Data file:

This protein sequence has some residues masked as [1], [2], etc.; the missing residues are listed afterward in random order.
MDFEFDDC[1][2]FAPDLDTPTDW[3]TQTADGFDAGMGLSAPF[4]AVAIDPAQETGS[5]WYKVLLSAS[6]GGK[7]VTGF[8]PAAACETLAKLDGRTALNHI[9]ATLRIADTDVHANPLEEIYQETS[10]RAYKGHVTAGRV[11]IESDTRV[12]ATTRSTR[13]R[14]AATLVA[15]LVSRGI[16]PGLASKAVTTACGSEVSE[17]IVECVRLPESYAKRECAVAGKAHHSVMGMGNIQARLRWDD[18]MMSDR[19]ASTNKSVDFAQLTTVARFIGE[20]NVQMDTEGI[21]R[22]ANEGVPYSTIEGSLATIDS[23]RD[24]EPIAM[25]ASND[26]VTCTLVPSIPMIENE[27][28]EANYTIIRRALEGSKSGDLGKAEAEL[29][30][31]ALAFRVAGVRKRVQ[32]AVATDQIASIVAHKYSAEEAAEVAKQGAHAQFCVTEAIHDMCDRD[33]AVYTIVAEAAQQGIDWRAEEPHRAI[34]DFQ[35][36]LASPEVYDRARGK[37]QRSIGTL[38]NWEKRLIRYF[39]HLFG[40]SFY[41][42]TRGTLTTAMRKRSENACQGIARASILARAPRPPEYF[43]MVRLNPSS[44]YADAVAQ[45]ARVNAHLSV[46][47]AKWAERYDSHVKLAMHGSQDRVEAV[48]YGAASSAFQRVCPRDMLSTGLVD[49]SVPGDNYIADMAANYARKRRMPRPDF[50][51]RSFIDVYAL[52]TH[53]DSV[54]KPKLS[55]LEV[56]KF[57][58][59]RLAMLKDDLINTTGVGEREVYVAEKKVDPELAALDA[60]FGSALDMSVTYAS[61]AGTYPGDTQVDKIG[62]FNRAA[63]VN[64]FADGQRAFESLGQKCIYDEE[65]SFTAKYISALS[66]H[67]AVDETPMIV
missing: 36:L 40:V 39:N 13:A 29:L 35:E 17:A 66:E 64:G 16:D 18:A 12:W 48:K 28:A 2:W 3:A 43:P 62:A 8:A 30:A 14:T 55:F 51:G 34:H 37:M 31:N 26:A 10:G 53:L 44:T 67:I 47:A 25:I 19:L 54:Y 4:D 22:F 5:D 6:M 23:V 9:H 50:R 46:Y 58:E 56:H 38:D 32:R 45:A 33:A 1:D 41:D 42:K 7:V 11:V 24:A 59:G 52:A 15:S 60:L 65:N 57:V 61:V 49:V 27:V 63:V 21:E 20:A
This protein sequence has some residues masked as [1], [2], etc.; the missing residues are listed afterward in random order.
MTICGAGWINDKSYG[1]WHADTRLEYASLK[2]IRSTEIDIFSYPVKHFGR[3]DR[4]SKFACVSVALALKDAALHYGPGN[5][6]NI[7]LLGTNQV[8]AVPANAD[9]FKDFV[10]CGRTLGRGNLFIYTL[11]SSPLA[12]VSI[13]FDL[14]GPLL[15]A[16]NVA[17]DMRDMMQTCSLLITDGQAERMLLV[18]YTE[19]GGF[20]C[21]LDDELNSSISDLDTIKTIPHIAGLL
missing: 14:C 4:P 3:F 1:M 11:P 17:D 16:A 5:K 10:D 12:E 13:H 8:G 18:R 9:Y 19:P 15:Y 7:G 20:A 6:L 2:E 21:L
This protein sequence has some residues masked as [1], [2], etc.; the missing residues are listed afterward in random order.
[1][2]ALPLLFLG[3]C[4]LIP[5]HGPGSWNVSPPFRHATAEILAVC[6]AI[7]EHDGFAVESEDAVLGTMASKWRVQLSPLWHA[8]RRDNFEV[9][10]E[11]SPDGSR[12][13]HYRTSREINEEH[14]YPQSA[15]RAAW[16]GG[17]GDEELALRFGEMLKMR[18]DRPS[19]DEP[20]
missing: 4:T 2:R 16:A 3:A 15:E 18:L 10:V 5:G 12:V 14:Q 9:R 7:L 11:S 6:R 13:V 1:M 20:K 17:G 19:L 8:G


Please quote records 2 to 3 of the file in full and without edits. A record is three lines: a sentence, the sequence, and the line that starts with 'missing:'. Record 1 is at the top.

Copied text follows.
This protein sequence has some residues masked as [1], [2], etc.; the missing residues are listed afterward in random order.
MTICGAGWINDKSYG[1]WHADTRLEYASLK[2]IRSTEIDIFSYPVKHFGR[3]DR[4]SKFACVSVALALKDAALHYGPGN[5][6]NI[7]LLGTNQV[8]AVPANAD[9]FKDFV[10]CGRTLGRGNLFIYTL[11]SSPLA[12]VSI[13]FDL[14]GPLL[15]A[16]NVA[17]DMRDMMQTCSLLITDGQAERMLLV[18]YTE[19]GGF[20]C[21]LDDELNSSISDLDTIKTIPHIAGLL
missing: 14:C 4:P 3:F 1:M 11:P 17:D 16:A 5:K 10:D 12:E 13:H 8:G 18:R 9:Y 19:P 15:Y 7:G 20:A 6:L 2:E 21:L
This protein sequence has some residues masked as [1], [2], etc.; the missing residues are listed afterward in random order.
[1][2]ALPLLFLG[3]C[4]LIP[5]HGPGSWNVSPPFRHATAEILAVC[6]AI[7]EHDGFAVESEDAVLGTMASKWRVQLSPLWHA[8]RRDNFEV[9][10]E[11]SPDGSR[12][13]HYRTSREINEEH[14]YPQSA[15]RAAW[16]GG[17]GDEELALRFGEMLKMR[18]DRPS[19]DEP[20]
missing: 4:T 2:R 16:A 3:A 15:E 18:L 10:V 5:G 12:V 14:Q 9:R 7:L 11:S 6:R 13:V 1:M 20:K 17:G 19:L 8:G